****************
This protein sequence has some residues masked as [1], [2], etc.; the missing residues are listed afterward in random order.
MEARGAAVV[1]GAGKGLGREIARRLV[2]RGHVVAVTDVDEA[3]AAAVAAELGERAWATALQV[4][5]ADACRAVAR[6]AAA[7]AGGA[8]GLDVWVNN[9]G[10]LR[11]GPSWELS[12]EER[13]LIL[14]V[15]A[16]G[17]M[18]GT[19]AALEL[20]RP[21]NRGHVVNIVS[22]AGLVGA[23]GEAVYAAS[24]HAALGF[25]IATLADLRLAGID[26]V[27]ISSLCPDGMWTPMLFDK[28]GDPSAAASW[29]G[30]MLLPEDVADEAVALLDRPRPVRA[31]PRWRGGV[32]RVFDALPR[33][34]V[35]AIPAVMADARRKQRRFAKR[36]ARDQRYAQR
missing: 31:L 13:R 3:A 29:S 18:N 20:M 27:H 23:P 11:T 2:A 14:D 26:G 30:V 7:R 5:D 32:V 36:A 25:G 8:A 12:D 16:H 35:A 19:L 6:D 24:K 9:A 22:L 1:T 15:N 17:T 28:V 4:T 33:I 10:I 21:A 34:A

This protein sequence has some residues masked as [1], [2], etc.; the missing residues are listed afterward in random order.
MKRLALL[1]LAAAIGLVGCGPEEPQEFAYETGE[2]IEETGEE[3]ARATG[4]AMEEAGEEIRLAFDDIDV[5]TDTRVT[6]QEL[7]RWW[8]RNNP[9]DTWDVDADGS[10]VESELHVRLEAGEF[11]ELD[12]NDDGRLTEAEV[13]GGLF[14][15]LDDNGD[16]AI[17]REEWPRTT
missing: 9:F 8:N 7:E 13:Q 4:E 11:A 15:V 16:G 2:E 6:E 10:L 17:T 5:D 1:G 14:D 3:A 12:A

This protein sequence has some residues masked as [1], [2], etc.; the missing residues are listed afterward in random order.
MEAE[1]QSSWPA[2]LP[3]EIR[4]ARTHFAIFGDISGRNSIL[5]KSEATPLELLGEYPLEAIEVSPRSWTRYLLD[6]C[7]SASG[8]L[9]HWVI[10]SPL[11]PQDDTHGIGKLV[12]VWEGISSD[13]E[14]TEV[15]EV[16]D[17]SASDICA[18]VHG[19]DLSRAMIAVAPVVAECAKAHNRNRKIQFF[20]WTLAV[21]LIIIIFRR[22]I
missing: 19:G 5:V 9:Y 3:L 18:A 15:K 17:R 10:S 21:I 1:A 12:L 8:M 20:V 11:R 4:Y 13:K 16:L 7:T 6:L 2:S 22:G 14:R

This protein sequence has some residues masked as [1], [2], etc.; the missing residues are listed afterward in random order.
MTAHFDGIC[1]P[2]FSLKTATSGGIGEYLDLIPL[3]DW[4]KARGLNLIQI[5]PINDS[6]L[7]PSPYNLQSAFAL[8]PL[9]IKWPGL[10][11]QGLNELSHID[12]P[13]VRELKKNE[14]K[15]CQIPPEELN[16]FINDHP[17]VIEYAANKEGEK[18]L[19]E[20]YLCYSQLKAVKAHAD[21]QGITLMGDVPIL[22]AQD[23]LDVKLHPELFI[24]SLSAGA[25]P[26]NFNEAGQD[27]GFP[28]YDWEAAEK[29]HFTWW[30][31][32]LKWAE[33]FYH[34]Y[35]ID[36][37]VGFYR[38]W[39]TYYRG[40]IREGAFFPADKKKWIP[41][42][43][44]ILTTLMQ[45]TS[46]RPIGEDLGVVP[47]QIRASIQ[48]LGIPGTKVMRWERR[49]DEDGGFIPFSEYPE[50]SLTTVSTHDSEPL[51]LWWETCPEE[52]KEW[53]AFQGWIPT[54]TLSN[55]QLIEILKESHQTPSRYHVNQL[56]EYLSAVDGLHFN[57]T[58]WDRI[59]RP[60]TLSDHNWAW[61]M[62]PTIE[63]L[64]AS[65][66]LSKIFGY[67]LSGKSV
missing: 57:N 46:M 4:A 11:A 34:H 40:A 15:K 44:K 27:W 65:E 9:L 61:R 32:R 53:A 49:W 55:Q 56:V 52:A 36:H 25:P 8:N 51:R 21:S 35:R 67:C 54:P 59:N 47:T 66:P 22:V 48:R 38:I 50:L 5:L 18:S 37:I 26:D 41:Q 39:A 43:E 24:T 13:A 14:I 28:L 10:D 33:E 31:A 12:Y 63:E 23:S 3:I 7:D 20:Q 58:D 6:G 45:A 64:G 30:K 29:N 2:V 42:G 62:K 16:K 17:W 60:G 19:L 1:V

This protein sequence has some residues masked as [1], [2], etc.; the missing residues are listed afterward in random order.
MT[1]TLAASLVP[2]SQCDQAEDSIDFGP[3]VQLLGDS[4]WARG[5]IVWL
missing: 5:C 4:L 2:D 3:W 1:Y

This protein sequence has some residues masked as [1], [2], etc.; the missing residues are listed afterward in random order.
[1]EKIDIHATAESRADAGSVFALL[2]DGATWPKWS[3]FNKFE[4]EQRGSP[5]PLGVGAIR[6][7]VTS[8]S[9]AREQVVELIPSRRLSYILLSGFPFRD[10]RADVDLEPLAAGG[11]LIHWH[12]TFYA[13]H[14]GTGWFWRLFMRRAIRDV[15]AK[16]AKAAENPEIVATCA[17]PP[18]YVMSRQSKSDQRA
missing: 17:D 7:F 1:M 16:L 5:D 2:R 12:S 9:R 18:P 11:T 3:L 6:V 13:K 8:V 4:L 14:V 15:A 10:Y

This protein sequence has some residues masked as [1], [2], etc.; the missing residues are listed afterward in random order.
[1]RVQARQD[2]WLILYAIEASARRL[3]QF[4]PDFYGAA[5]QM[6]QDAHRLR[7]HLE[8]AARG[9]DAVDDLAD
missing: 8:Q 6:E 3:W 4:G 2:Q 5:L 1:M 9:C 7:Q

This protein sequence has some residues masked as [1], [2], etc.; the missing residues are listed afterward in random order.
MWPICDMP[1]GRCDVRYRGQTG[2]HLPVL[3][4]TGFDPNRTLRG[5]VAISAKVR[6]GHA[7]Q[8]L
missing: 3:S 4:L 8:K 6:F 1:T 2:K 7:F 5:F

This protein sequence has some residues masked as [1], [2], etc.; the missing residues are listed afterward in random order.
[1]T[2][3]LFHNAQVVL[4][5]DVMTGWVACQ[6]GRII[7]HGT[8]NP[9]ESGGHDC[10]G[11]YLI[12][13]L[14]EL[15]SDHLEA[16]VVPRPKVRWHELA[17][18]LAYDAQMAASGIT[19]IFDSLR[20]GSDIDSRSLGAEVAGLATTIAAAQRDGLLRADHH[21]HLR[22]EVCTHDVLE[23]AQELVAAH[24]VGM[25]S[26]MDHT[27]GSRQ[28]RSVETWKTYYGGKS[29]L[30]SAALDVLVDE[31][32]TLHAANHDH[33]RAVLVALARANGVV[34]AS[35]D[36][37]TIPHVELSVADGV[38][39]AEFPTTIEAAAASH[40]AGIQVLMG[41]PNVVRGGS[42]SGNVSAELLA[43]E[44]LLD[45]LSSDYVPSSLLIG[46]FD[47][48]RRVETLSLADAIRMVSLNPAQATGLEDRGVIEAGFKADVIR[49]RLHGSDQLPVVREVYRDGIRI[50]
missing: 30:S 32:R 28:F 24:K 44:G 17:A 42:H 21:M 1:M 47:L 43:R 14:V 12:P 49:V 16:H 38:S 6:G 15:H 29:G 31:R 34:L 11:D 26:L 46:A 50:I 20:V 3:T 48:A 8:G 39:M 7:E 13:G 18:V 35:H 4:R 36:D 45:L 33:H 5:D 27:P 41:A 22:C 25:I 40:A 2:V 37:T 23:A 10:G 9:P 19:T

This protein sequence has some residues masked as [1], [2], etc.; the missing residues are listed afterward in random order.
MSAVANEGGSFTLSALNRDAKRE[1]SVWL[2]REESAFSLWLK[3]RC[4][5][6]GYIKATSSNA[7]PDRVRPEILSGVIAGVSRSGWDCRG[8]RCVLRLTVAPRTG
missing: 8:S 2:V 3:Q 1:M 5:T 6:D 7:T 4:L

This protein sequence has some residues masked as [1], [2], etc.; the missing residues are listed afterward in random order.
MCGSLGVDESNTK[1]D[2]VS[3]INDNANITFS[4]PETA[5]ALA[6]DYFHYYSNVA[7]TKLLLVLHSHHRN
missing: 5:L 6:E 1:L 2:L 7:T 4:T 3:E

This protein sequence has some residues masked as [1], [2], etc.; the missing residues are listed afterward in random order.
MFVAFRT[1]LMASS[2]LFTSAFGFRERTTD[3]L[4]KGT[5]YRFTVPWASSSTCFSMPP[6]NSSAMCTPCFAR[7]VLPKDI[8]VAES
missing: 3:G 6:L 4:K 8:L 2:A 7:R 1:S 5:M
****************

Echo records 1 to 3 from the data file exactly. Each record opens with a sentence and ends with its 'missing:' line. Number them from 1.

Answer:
This protein sequence has some residues masked as [1], [2], etc.; the missing residues are listed afterward in random order.
MEARGAAVV[1]GAGKGLGREIARRLV[2]RGHVVAVTDVDEA[3]AAAVAAELGERAWATALQV[4][5]ADACRAVAR[6]AAA[7]AGGA[8]GLDVWVNN[9]G[10]LR[11]GPSWELS[12]EER[13]LIL[14]V[15]A[16]G[17]M[18]GT[19]AALEL[20]RP[21]NRGHVVNIVS[22]AGLVGA[23]GEAVYAAS[24]HAALGF[25]IATLADLRLAGID[26]V[27]ISSLCPDGMWTPMLFDK[28]GDPSAAASW[29]G[30]MLLPEDVADEAVALLDRPRPVRA[31]PRWRGGV[32]RVFDALPR[33][34]V[35]AIPAVMADARRKQRRFAKR[36]ARDQRYAQR
missing: 31:L 13:R 3:A 29:S 18:N 20:M 27:H 23:P 11:T 2:A 14:D 26:G 30:V 7:R 5:D 32:V 36:A 25:G 8:A 12:D 16:H 35:A 19:L 6:D 24:K 9:A 22:L 1:T 15:N 17:T 28:V 4:T 33:I 10:I 21:A 34:A

This protein sequence has some residues masked as [1], [2], etc.; the missing residues are listed afterward in random order.
MKRLALL[1]LAAAIGLVGCGPEEPQEFAYETGE[2]IEETGEE[3]ARATG[4]AMEEAGEEIRLAFDDIDV[5]TDTRVT[6]QEL[7]RWW[8]RNNP[9]DTWDVDADGS[10]VESELHVRLEAGEF[11]ELD[12]NDDGRLTEAEV[13]GGLF[14][15]LDDNGD[16]AI[17]REEWPRTT
missing: 9:F 8:N 7:E 13:Q 4:E 11:A 15:V 16:G 2:E 6:E 10:L 17:T 5:D 1:G 14:D 3:A 12:A

This protein sequence has some residues masked as [1], [2], etc.; the missing residues are listed afterward in random order.
MEAE[1]QSSWPA[2]LP[3]EIR[4]ARTHFAIFGDISGRNSIL[5]KSEATPLELLGEYPLEAIEVSPRSWTRYLLD[6]C[7]SASG[8]L[9]HWVI[10]SPL[11]PQDDTHGIGKLV[12]VWEGISSD[13]E[14]TEV[15]EV[16]D[17]SASDICA[18]VHG[19]DLSRAMIAVAPVVAECAKAHNRNRKIQFF[20]WTLAV[21]LIIIIFRR[22]I
missing: 19:G 5:V 9:Y 3:L 18:A 15:K 17:R 10:S 21:I 1:A 12:L 8:M 20:V 11:R 4:Y 13:K 16:L 7:T 6:L 2:S 22:G 14:R